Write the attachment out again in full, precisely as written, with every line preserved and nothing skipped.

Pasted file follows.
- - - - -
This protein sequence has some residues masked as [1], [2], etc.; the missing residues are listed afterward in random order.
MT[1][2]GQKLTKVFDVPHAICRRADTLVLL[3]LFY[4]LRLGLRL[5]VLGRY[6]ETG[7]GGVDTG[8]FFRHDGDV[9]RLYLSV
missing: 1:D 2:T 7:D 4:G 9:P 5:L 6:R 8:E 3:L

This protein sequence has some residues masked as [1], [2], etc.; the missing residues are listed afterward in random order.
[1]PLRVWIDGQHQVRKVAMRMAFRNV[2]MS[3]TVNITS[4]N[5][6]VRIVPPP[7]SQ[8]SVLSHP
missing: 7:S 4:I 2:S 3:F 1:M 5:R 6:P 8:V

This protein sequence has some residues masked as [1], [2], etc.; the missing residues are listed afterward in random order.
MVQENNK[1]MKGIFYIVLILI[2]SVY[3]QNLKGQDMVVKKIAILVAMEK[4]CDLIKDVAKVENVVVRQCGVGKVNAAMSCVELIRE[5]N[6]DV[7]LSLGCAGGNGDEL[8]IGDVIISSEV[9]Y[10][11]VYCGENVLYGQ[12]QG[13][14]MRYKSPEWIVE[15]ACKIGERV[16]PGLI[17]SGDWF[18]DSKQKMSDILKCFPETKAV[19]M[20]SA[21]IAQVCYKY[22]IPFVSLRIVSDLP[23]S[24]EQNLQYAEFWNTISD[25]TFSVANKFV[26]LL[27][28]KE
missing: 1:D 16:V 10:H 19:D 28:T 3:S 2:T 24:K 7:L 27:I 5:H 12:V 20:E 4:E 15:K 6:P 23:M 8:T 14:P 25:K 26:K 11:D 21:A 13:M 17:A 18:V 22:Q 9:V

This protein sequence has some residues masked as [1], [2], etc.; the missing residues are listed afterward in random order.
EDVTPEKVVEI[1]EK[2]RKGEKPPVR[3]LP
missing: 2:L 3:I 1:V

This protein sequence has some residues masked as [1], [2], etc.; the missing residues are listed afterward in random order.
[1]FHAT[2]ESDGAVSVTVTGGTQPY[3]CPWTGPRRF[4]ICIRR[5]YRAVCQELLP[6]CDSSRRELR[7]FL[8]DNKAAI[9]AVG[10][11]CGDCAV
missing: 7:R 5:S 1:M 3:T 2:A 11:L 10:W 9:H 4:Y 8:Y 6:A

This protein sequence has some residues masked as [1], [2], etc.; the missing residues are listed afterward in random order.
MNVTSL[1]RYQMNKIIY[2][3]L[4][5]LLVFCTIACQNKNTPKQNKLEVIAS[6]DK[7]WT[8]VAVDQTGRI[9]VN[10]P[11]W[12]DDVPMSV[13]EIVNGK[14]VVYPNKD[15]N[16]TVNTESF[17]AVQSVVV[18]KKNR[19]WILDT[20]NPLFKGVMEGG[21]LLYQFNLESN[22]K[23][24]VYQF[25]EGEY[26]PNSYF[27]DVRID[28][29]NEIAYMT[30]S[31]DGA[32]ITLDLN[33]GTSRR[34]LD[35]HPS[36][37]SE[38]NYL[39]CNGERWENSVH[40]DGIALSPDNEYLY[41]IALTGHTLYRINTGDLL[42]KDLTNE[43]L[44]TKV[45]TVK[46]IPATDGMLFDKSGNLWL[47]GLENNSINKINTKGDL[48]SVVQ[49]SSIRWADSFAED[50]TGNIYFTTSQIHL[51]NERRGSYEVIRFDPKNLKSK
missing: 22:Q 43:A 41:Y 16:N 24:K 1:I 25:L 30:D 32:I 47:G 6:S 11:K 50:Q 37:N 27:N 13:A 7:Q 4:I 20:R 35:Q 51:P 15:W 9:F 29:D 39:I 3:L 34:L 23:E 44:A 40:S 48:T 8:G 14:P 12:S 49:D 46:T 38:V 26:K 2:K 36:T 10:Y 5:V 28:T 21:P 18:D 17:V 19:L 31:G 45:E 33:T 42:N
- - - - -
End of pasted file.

This protein sequence has some residues masked as [1], [2], etc.; the missing residues are listed afterward in random order.
MT[1][2]GQKLTKVFDVPHAICRRADTLVLL[3]LFY[4]LRLGLRL[5]VLGRY[6]ETG[7]GGVDTG[8]FFRHDGDV[9]RLYLSV
missing: 1:D 2:T 7:D 4:G 9:P 5:L 6:R 8:E 3:L

This protein sequence has some residues masked as [1], [2], etc.; the missing residues are listed afterward in random order.
[1]PLRVWIDGQHQVRKVAMRMAFRNV[2]MS[3]TVNITS[4]N[5][6]VRIVPPP[7]SQ[8]SVLSHP
missing: 7:S 4:I 2:S 3:F 1:M 5:R 6:P 8:V

This protein sequence has some residues masked as [1], [2], etc.; the missing residues are listed afterward in random order.
MVQENNK[1]MKGIFYIVLILI[2]SVY[3]QNLKGQDMVVKKIAILVAMEK[4]CDLIKDVAKVENVVVRQCGVGKVNAAMSCVELIRE[5]N[6]DV[7]LSLGCAGGNGDEL[8]IGDVIISSEV[9]Y[10][11]VYCGENVLYGQ[12]QG[13][14]MRYKSPEWIVE[15]ACKIGERV[16]PGLI[17]SGDWF[18]DSKQKMSDILKCFPETKAV[19]M[20]SA[21]IAQVCYKY[22]IPFVSLRIVSDLP[23]S[24]EQNLQYAEFWNTISD[25]TFSVANKFV[26]LL[27][28]KE
missing: 1:D 16:V 10:H 19:D 28:T 3:S 2:T 24:K 7:L 27:I 5:H 12:V 20:E 4:E 15:K 6:P 23:M 8:T 14:P 25:K 26:K 11:D 21:A 13:M 17:A 18:V 22:Q 9:V

This protein sequence has some residues masked as [1], [2], etc.; the missing residues are listed afterward in random order.
EDVTPEKVVEI[1]EK[2]RKGEKPPVR[3]LP
missing: 2:L 3:I 1:V

This protein sequence has some residues masked as [1], [2], etc.; the missing residues are listed afterward in random order.
[1]FHAT[2]ESDGAVSVTVTGGTQPY[3]CPWTGPRRF[4]ICIRR[5]YRAVCQELLP[6]CDSSRRELR[7]FL[8]DNKAAI[9]AVG[10][11]CGDCAV
missing: 7:R 5:S 1:M 3:T 2:A 11:L 10:W 9:H 4:Y 8:Y 6:A

This protein sequence has some residues masked as [1], [2], etc.; the missing residues are listed afterward in random order.
MNVTSL[1]RYQMNKIIY[2][3]L[4][5]LLVFCTIACQNKNTPKQNKLEVIAS[6]DK[7]WT[8]VAVDQTGRI[9]VN[10]P[11]W[12]DDVPMSV[13]EIVNGK[14]VVYPNKD[15]N[16]TVNTESF[17]AVQSVVV[18]KKNR[19]WILDT[20]NPLFKGVMEGG[21]LLYQFNLESN[22]K[23][24]VYQF[25]EGEY[26]PNSYF[27]DVRID[28][29]NEIAYMT[30]S[31]DGA[32]ITLDLN[33]GTSRR[34]LD[35]HPS[36][37]SE[38]NYL[39]CNGERWENSVH[40]DGIALSPDNEYLY[41]IALTGHTLYRINTGDLL[42]KDLTNE[43]L[44]TKV[45]TVK[46]IPATDGMLFDKSGNLWL[47]GLENNSINKINTKGDL[48]SVVQ[49]SSIRWADSFAED[50]TGNIYFTTSQIHL[51]NERRGSYEVIRFDPKNLKSK
missing: 22:Q 43:A 41:Y 16:N 24:K 1:I 25:L 30:D 32:I 47:G 6:S 11:K 50:Q 37:N 27:N 13:A 7:Q 4:I 20:R 35:Q 51:P 15:W 9:F 29:D 39:I 3:L 34:L 23:E 44:A 40:S 48:T 8:G 14:P 12:S 49:D 46:T 38:V 26:K 2:K 36:T 10:Y 5:V 28:T 21:P 18:D 17:V 19:L 31:G 45:E 33:T 42:N